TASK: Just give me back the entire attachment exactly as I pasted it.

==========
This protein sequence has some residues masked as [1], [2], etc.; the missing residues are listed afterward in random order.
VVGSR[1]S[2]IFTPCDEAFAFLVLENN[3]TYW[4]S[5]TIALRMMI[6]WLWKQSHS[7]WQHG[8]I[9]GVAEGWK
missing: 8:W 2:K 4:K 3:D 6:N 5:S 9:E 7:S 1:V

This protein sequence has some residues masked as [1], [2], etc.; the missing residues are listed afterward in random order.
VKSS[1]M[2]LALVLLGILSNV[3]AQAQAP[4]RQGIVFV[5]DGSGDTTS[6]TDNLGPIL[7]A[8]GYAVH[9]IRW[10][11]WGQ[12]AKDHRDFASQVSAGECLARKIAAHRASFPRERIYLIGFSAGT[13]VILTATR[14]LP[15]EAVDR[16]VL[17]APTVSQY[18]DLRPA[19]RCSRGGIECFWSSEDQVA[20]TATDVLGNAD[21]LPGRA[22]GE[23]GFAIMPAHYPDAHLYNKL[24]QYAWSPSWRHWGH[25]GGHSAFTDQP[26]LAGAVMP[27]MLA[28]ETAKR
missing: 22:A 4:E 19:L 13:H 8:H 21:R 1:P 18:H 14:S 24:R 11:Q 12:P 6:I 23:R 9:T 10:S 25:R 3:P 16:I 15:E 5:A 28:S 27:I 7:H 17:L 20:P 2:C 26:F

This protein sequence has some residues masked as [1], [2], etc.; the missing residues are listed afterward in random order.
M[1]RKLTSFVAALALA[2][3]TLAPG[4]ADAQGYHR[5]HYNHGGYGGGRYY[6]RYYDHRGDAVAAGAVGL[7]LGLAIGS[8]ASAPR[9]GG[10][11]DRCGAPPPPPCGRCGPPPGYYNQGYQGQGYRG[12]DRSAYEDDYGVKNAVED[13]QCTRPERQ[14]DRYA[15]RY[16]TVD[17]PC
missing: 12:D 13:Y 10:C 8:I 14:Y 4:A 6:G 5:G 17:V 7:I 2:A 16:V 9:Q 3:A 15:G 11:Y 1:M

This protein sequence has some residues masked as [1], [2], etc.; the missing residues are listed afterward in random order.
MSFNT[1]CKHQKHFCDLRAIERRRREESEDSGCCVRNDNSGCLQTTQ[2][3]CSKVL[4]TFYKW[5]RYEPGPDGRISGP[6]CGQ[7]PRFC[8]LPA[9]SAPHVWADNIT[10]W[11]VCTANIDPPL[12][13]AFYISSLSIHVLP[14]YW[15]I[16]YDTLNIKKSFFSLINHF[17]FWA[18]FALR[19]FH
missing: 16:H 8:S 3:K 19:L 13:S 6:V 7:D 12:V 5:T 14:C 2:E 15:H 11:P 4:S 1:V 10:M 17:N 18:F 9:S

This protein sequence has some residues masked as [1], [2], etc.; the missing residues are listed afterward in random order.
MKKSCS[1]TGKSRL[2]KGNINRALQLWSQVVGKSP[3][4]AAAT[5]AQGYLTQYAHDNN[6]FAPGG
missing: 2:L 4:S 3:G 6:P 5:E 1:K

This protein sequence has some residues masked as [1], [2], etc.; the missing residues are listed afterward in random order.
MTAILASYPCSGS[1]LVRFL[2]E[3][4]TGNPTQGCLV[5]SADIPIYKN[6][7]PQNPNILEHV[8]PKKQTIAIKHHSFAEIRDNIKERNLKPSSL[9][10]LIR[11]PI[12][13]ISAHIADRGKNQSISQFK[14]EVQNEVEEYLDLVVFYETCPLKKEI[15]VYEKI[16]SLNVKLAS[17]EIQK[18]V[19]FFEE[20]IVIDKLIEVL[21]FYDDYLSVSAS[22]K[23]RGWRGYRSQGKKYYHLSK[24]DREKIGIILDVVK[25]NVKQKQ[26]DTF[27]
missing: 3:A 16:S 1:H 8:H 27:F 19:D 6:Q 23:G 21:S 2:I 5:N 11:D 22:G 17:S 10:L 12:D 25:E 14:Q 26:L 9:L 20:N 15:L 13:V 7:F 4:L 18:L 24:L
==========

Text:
This protein sequence has some residues masked as [1], [2], etc.; the missing residues are listed afterward in random order.
VVGSR[1]S[2]IFTPCDEAFAFLVLENN[3]TYW[4]S[5]TIALRMMI[6]WLWKQSHS[7]WQHG[8]I[9]GVAEGWK
missing: 8:W 2:K 4:K 3:D 6:N 5:S 9:E 7:S 1:V

This protein sequence has some residues masked as [1], [2], etc.; the missing residues are listed afterward in random order.
VKSS[1]M[2]LALVLLGILSNV[3]AQAQAP[4]RQGIVFV[5]DGSGDTTS[6]TDNLGPIL[7]A[8]GYAVH[9]IRW[10][11]WGQ[12]AKDHRDFASQVSAGECLARKIAAHRASFPRERIYLIGFSAGT[13]VILTATR[14]LP[15]EAVDR[16]VL[17]APTVSQY[18]DLRPA[19]RCSRGGIECFWSSEDQVA[20]TATDVLGNAD[21]LPGRA[22]GE[23]GFAIMPAHYPDAHLYNKL[24]QYAWSPSWRHWGH[25]GGHSAFTDQP[26]LAGAVMP[27]MLA[28]ETAKR
missing: 22:A 4:E 19:L 13:H 8:H 21:R 1:P 18:H 14:S 24:R 11:Q 12:P 6:I 23:R 9:T 10:S 25:R 3:P 16:I 15:E 5:A 28:S 27:I 7:H 17:L 20:P 2:C 26:F

This protein sequence has some residues masked as [1], [2], etc.; the missing residues are listed afterward in random order.
M[1]RKLTSFVAALALA[2][3]TLAPG[4]ADAQGYHR[5]HYNHGGYGGGRYY[6]RYYDHRGDAVAAGAVGL[7]LGLAIGS[8]ASAPR[9]GG[10][11]DRCGAPPPPPCGRCGPPPGYYNQGYQGQGYRG[12]DRSAYEDDYGVKNAVED[13]QCTRPERQ[14]DRYA[15]RY[16]TVD[17]PC
missing: 12:D 13:Y 10:C 8:I 14:Y 4:A 6:G 5:G 17:V 7:I 2:A 16:V 9:Q 3:A 15:G 11:Y 1:M

This protein sequence has some residues masked as [1], [2], etc.; the missing residues are listed afterward in random order.
MSFNT[1]CKHQKHFCDLRAIERRRREESEDSGCCVRNDNSGCLQTTQ[2][3]CSKVL[4]TFYKW[5]RYEPGPDGRISGP[6]CGQ[7]PRFC[8]LPA[9]SAPHVWADNIT[10]W[11]VCTANIDPPL[12][13]AFYISSLSIHVLP[14]YW[15]I[16]YDTLNIKKSFFSLINHF[17]FWA[18]FALR[19]FH
missing: 16:H 8:S 3:K 19:L 13:S 6:V 7:D 12:V 5:T 14:C 2:E 15:H 11:P 4:S 1:V 10:M 17:N 18:F 9:S

This protein sequence has some residues masked as [1], [2], etc.; the missing residues are listed afterward in random order.
MKKSCS[1]TGKSRL[2]KGNINRALQLWSQVVGKSP[3][4]AAAT[5]AQGYLTQYAHDNN[6]FAPGG
missing: 2:L 4:S 3:G 6:P 5:E 1:K

This protein sequence has some residues masked as [1], [2], etc.; the missing residues are listed afterward in random order.
MTAILASYPCSGS[1]LVRFL[2]E[3][4]TGNPTQGCLV[5]SADIPIYKN[6][7]PQNPNILEHV[8]PKKQTIAIKHHSFAEIRDNIKERNLKPSSL[9][10]LIR[11]PI[12][13]ISAHIADRGKNQSISQFK[14]EVQNEVEEYLDLVVFYETCPLKKEI[15]VYEKI[16]SLNVKLAS[17]EIQK[18]V[19]FFEE[20]IVIDKLIEVL[21]FYDDYLSVSAS[22]K[23]RGWRGYRSQGKKYYHLSK[24]DREKIGIILDVVK[25]NVKQKQ[26]DTF[27]
missing: 3:A 16:S 1:H 8:H 27:F 19:D 6:Q 23:G 21:S 2:I 5:N 11:D 22:G 17:S 10:L 12:D 25:E 14:Q 26:L 9:L 20:N 15:L 13:V 7:F 4:L 18:L 24:L